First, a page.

16 April 2010

Anna Seward (1747-1809), Lichfield, Staffordshire, England

Anna Seward was born in Eyam, Derbyshire. She was a Romantic poet who, after moving to Lichfield in 1750, spent the rest of her life there, latterly at the Bishop's Palace. She was close to the adopted Honora Sneyd, after whose marriage she produced some of her best work. She never married and spent years looking after her sick father. She was part of a literary circle that included Erasmus Darwin.

After her poem 'Elegy on Captain Cook' (1780), she was named 'the Swan of Lichfield', worked with Darwin on The Botanic Garden, and published a biography of him on his death in 1802. Among others, she was in correspondence with Robert Southey and Samuel Taylor Coleridge.

Her memorial in Lichfield cathedral bears a poem by Sir Walter Scott:

'Amid these Aisles, where once his precepts shew'd,
The heavenward pathway which in life he trode,
This simple tablet marks a Father’s bier;
And those he loved in life, in death are near.
For him, for them, a daughter bade it rise,
Memorial of domestic charities.
Still would you know why o’er the marble spread,
In female grace the willow droops her head;
Why on her branches, silent and unstrung,
The minstrel harp, is emblematic hung;
What Poet’s voice is smother’d here in dust,
Till waked to join the chorus of the just;
Lo! one brief line an answer sad supplies—
Honour’d, belov’d, and mourn’d, here Seward lies:
Her worth, her warmth of heart, our sorrows say:
Go seek her genius in her living lay.'

She has become something of a gay icon.

Also in the cathedral are the Chad Gospels in the chapter house, which were probably written by a monk from Lindisfarne in 730AD, and contain 236 pages on vellum. They include Matthew's and Mark's gospels, and the beginning of Luke's. Eight pages are illuminated, of which two are illustated here.

The Herkenrode glass is perhaps the most impressive feature of Lichfield Cathedral. Unfortunately, at the moment of writing, the windows are being preserved and cannot be seen by the public. The story behind the windows is interesting, as the minor poet Brooke Boothby (1744-1824), 6th Baronet of Broadlaw Ash in Derbyshire, was responsible for their being here.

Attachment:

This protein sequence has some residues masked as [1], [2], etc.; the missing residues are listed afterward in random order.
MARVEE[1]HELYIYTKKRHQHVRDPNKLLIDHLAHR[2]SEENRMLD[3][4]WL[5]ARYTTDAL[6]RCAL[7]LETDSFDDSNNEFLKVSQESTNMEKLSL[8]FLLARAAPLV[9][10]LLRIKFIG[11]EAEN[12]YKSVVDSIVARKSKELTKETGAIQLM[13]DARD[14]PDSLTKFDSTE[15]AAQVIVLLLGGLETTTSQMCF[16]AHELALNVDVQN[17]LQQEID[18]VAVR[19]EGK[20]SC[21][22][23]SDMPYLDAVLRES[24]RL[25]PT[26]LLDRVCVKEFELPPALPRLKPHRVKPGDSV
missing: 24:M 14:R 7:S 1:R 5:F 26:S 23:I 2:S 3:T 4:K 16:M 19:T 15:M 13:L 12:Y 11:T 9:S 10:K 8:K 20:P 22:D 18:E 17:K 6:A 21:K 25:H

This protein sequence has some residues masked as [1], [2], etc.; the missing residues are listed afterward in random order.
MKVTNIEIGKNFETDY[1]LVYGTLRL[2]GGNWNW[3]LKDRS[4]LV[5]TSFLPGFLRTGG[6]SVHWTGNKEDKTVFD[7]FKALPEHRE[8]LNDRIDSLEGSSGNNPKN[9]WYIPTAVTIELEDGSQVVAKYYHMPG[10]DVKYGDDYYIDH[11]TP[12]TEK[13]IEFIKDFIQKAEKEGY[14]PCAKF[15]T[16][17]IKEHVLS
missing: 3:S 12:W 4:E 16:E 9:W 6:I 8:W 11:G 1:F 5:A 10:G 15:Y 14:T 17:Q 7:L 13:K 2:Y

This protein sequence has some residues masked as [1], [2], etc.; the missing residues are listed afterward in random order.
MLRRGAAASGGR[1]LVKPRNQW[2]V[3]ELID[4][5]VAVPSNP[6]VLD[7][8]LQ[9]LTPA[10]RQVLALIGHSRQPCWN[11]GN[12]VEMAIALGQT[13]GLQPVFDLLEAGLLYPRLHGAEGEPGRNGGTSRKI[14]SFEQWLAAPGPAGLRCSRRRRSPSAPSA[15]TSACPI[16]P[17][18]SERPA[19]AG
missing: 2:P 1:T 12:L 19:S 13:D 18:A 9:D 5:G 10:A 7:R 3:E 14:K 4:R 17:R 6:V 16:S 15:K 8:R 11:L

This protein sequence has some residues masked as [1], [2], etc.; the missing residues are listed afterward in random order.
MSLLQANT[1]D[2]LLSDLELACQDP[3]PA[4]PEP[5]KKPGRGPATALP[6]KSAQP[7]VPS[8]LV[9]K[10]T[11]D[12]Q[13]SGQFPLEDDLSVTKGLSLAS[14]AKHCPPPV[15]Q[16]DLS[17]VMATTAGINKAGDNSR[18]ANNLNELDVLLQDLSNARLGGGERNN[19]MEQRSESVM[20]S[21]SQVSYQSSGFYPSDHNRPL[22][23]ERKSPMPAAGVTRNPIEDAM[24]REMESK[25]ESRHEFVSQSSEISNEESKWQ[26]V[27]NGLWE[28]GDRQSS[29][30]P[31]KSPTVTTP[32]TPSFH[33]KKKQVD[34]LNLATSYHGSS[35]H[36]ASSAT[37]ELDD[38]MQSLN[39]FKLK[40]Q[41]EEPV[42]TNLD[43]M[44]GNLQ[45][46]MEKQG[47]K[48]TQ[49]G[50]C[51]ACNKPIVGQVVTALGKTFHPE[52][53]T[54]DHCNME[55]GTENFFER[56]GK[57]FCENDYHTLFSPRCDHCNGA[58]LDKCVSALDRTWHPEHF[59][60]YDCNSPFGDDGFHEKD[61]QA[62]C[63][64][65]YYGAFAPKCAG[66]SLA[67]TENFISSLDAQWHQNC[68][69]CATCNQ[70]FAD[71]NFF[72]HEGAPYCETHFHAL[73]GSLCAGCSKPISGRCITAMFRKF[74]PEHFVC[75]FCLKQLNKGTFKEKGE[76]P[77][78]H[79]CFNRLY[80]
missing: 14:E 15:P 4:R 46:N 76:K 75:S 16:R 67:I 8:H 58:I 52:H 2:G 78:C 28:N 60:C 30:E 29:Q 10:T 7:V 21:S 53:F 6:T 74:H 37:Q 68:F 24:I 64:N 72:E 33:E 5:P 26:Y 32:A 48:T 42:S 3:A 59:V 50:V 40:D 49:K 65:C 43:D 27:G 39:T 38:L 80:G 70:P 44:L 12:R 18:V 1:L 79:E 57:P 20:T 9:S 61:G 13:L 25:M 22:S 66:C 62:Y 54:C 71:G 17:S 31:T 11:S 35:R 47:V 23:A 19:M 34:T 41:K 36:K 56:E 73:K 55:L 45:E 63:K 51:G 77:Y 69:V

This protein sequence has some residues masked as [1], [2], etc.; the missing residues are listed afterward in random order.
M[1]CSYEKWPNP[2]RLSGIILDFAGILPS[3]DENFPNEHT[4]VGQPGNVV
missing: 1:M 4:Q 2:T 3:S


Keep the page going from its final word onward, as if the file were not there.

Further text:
In 1801 Boothby visited the Lowlands and discovered that the Herkenrode glass from the former abbey, which was closed and sold in 1797, had been removed by the owner. Boothby was much impressed by it, and negociated for the purchase for Lichfield Cathedral. He paid £200 for the glass, including transport, the Dean and Chapter later repaid him, and installation was complete in 1805.

Boothby moved in the Lichfield literary circle with the likes of Erasmus Darwin and Anna Seward, and was reponsible for publishing Jean-Jacques Rousseau's Confessions in Lichfield. The painting below is by Joseph Wright of Derby, and shows him holding a book by Rousseau.

A view of the nave facing east, where the Herkenrode glass is covered up for repairs.

The nave facing west from the choir.

The rood screen.

The font in the north transept.

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